The Australian Marriage Law Postal Survey wasn't just carried out using bits of paper deposited into mailboxes. A significant number of voters chose to fill in their form online. There were just a few weeks from then the government announced the survey to the survey period commencing. And, as the Australian Bureau of Statistics (ABS) was conducting the survey, that meant new systems had to be developed and deployed very quickly - something government agencies aren't well known for.
Tagged With same sex marriage
From today, same-sex couples are allowed to be married in Australia. That means congratulations are in order, first of all, and second of all, it requires a really solid welcome. So here it is: Welcome to the crazy world of wedding planning, same-sex couples.
We've got all of our best guides to planning a wedding right here.
As you've surely heard by now, Australia chose 'yes' for same-sex marriage legalisation. Here are all the important stats from the Australian Bureau Of Statistics - from how each state and territory voted to the level of participation.
From September to November, Australians had the opportunity to have their say on whether same-sex couples should be allowed to marry in an expensive postal survey that turned out to be just a little bit of a shemozzle. Today, the Australian Bureau of Statistics released the official results of the Australian Marriage Law Postal Survey.
And it's an emphatic "YES"!
Dear Lifehacker, there's been a lot of coverage about the voting and enrolment deadlines for the Australian Marriage Law Postal Survey. However, I'm finding it difficult to get a release date for the results. When do we get to find out which way Australians voted? Is there going to be a huge wait like with the Census?
With just a few days to go before the postal vote closes on the same-sex marriage issue, there are plenty of strong opinions on all sides of the debate.
Our detailed study of the opinions expressed on Twitter shows the result could be a narrow defeat of the Yes campaign, with 49.17% support.
The shemozzle that has been the Australian Marriage Law Postal Survey is drawing to a close and there’s not long left to ensure you have your say on whether or not same-sex couples should be allowed to marry.
Make sure you post your response.
There's a lot to talk about with this year's Australian Marriage Law Postal Survey. By now, most of you should have received your survey forms which asks one relatively simple question: “Should the law be changed to allow same-sex couples to marry?”
We've collected together all the stories you need to read — from what happens if you can't find your survey to what a "same-sex marriage plebiscite" actually means. (Plus, how to score a "survey sausage"!)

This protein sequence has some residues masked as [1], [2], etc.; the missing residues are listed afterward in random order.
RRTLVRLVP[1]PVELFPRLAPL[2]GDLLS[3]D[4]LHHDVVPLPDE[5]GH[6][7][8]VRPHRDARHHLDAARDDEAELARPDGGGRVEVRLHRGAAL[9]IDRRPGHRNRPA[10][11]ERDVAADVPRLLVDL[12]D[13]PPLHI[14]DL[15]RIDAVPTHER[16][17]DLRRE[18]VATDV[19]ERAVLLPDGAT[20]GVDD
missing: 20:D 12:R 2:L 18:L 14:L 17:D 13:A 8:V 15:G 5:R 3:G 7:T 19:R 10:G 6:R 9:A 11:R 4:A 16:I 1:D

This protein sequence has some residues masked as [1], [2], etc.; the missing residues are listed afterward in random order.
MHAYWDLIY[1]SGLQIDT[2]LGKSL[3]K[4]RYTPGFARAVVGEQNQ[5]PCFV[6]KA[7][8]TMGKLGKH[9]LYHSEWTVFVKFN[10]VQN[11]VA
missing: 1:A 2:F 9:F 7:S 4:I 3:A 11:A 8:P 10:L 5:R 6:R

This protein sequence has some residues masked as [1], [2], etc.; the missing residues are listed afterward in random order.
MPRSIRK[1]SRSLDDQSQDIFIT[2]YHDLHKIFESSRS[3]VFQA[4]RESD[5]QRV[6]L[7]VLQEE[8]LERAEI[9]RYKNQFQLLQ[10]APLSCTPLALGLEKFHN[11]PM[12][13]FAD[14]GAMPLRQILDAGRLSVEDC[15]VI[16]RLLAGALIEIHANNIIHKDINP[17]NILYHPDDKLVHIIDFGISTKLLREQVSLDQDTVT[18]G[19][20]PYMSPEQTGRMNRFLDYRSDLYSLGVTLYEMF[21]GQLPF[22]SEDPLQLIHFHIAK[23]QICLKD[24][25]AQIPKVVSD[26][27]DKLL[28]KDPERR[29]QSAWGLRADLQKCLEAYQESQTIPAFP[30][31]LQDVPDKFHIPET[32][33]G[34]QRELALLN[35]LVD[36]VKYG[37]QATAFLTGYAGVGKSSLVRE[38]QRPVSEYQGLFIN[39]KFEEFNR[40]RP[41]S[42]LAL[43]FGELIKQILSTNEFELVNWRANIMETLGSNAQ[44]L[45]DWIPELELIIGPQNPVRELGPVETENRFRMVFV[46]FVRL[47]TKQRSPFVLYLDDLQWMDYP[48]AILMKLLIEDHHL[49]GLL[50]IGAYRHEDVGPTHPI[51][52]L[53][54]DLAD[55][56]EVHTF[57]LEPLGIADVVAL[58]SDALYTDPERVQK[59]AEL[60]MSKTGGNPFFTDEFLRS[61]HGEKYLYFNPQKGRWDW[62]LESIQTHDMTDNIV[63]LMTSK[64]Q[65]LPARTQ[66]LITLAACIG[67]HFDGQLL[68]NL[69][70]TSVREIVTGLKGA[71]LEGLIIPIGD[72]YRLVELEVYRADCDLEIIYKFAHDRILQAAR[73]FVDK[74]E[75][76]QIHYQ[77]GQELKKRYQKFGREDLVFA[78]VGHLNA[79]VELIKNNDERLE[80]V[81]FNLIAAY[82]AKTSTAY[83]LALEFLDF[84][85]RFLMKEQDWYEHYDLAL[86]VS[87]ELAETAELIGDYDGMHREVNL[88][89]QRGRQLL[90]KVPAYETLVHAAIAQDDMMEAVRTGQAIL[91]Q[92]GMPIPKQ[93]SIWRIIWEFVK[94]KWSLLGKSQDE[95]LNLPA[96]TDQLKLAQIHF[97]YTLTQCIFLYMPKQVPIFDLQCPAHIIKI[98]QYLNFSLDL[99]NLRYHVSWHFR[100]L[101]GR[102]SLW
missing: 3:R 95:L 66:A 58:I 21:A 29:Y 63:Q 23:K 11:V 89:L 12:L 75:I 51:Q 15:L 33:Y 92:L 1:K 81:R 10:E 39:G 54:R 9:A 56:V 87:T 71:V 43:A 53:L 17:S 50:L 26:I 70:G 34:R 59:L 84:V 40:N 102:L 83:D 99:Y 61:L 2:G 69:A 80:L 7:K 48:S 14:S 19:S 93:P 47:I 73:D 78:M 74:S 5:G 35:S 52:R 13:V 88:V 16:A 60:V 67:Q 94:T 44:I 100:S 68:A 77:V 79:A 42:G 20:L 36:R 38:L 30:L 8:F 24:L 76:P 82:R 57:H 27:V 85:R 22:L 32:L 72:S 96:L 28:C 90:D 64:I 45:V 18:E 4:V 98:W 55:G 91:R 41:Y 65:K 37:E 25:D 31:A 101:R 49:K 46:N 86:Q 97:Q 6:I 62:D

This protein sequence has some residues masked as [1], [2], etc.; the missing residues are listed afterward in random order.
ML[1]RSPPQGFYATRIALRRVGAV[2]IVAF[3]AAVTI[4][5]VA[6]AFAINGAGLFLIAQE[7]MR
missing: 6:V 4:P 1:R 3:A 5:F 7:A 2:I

By now, many of you will have already received your Australian Marriage Law Postal Survey. But what if you accidentally lost it? Or what if it never arrived in the post? Fortunately, it's possible to request a replacement form from the ABS. Here are the steps you need to take to receive a new form.
Earlier this week, a teenager working in Canberra was fired from her job for posting that she will vote No in the same sex marriage survey. And I've had a number of people tell me, on condition of anonymity and through their social media accounts, that their employers are pushing a strong view on how staff should vote.
Putting aside the obvious emotion regarding the same sex marriage postal vote, should employers be allowed to coerce you to vote in a particular way or fire you for your views?
Ballot papers are still being mailed out, but a few key lessons have already emerged from the Turnbull government’s $122 million postal survey on same-sex marriage. Less than a fortnight into the voluntary national ballot, which runs until November 7, the first thing apparent is that the Australian electoral roll is a mess.
Ahead of the postal plebiscite on marriage equality, much is being written about the relative chances of a “Yes” or “No” outcome, and the strategies both sides need to influence public opinion. However, the bulk of the public debate seems to be based on intuitive or speculative perceptions of the traits of people who are likely to oppose or support marriage equality, or on anecdotal evidence.
We used data from the Household, Income and Labour Dynamics in Australia Survey (HILDA) to assess trends in the degree of support for marriage equality, and to ascertain the characteristics of those Australians who do, or don’t, support it.
Last week, Australians began to receive postal survey forms enabling them to have their say on whether or not same-sex marriage should be legalised. For some people, this is a matter of conscience and human rights but for others, the vote is based on their religious beliefs.
The various churches and faiths of Australia have all taken different stances and provided different reasons for how their constituents should vote. We've collated the views of eight major faiths: from Hillsong Church to the Australian National Imams Council.
There are few things more Australian than the democracy sausage. Snagging a snag while exercising your right to vote has become one of our nation's most beloved traditions. Unfortunately, there will be no democracy sausage during this week's same sex marriage survey. Only compulsory elections and referendums receive this honour. Boo!
With that said, there are still ways to procure a democracy sausage when you pop your vote into the post. Here are three viable options for your consideration.